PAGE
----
Lotus Elan

Weber DCOE 40 151 Fuel Level

PostPost by: alfadave » Sat Oct 13, 2018 7:57 am

Looks like I need to go shopping!

Pressure regulator
Colour tune
AFR meter
Endoscope
Fuel pressure gauge
Acrylic rod

Being old fashioned, all I want to do, is bend the tabs to set the fuel level to a height where the car will run for 30 miles, without me having to take the plugs out, and wire brush them!
The carbs have been set up on the rolling road (twice)

I would buy an acrylic rod, but Webcons technical guy said they didn't stock them.
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PostPost by: ericbushby » Sat Oct 13, 2018 8:42 am

Hi Dave. Even though It was me who persuaded you to set the fuel level from the top in the first place, I also had the engine fouling plugs.
I changed the idle jets from 50/F8 to 45/F8 and got some improvement, but still not good enough.
I am now using 45/F9 and am now experiencing the onset of a stumble when lifting off idling. It is only very slight and not noticeable unless you are looking for it so I cannot go any further that way.
Back to Keith Francks advice, he says choose the weakest idle jet until the engine stumbles, go back one and then fit hotter plugs until they don`t foul up.
I am now using NGK BPR5ES and it is no trouble now from one month to the next. Plugs are dark brown and dry.
Also, Keith no longer advocates the acrylic rod method even though it was his idea. He now recommends a simple dipstick.
The other approach to the problem is to buy the jet sets from Keith which he says cure all the problems with Webers. I have insufficient courage to go that way.
Keep going and report back please.
Eric in Burnley
1967 S3SE DHC
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PostPost by: alfadave » Sat Oct 13, 2018 9:29 am

Hi Eric,
the guy on the rolling road told me it was set up as lean as he could get it.
He put a set of 5's in, but still didn't fix it.
Its a big valve head/711M block.

However I'll confirm the jet sizes, when I can.

As 2 adjacent plugs were more sooted up, I still feel I've got a fuel level problem
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PostPost by: alfadave » Sat Oct 13, 2018 10:14 am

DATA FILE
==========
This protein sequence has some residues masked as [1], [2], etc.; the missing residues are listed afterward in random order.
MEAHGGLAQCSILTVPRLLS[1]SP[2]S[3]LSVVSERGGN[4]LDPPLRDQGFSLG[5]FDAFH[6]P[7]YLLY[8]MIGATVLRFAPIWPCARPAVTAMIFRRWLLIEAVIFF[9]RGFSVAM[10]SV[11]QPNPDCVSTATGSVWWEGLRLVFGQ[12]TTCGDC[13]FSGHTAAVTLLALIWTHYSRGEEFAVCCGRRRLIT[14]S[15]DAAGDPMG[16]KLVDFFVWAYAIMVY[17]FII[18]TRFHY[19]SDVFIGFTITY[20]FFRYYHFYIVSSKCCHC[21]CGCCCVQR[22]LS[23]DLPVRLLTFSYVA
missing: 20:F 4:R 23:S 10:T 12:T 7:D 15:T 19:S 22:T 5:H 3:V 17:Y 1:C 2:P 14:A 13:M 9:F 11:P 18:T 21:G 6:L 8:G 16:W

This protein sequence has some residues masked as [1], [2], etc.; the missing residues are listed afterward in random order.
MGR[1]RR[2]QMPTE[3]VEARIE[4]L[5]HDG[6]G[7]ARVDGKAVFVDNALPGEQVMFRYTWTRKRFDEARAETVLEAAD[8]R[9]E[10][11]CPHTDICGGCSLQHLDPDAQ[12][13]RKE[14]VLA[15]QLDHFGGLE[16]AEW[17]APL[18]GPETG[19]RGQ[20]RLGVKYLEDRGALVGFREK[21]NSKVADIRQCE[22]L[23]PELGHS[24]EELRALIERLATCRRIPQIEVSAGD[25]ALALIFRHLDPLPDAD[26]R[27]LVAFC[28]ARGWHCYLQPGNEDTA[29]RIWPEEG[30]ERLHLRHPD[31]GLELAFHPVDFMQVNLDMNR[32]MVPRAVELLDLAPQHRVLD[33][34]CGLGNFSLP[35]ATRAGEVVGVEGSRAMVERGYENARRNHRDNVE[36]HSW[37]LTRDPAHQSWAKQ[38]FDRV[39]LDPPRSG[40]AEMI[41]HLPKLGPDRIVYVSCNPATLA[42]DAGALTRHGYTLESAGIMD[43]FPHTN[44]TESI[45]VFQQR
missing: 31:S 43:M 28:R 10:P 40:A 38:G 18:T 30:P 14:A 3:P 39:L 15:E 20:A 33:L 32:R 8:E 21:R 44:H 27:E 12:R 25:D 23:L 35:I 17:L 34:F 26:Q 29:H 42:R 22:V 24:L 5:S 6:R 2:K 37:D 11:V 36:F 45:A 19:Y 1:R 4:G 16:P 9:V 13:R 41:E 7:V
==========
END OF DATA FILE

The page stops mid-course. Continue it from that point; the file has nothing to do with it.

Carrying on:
PS
Like you Eric, I won't add the jet set to my shopping list, as I've never been a member!
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PostPost by: alfadave » Thu Feb 14, 2019 5:17 pm

I found some interesting on line info:-

" Weber DCOE Carburetor Reference,Theory,Configuration,Tuning,Modifications".

Relates to Datsun 240 Z etc it seems.

The paragraph above fig 55 talks about fuel level of 29mm below the cover, not 25mm.

I've set mine to 29mm, and seems an improvement in running, and no plug fouling
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PostPost by: mbell » Thu Feb 14, 2019 7:55 pm

Glad your making progress.

The fuel level is another one of the tuning parameters on weber carbs. It generally used to control when the main circuit starts providing fuel (during transition period between idle/slow jets and main jets). The main circuit works by using a venturi to create a low pressure area that "sucks" fuel up and out of the main jets. The more airflow though the venturi the lower pressure region is created.

When you lower the fuel level you are increasing the amount of vacuum (low pressure) required to "suck" the fuel up and out of the main jet. Therefore you are delaying the point that the main circuit starts working.

Normally the twink cam has problems with going lean during the transition stage, so raising the fuel level as high as possible and getting the main circuit working as soon as possible is the right thing to do. Hence most people set the fuel level it as high as possible (25mm) as it really helps avoid the stubble effect triggered by lean running during transition.

However depending on various factors (both carb settings and engine) a high fuel level could cause the main circuit to engage to soon and generate very rich mixture during transistion. Lowering the fuel is likely the right solution for this, providing that the mixture is right when running on the idle/slow jets (low revs) and when running on just main jets (high revs). I.e. the plugs only foul in the mid range.

If you still get fouling or running issues at other revs I think you possibly still have a un-diagnosed issue going with the carbs. Personally I think a Air Fuel ratio gauge is well worth the cost in these situation, if life permits. Being able to track see the mixture through the rev range and when the plugs foul will really help.
'73 +2 130/5 RHD, now on the road and very slowly rolling though a "restoration"
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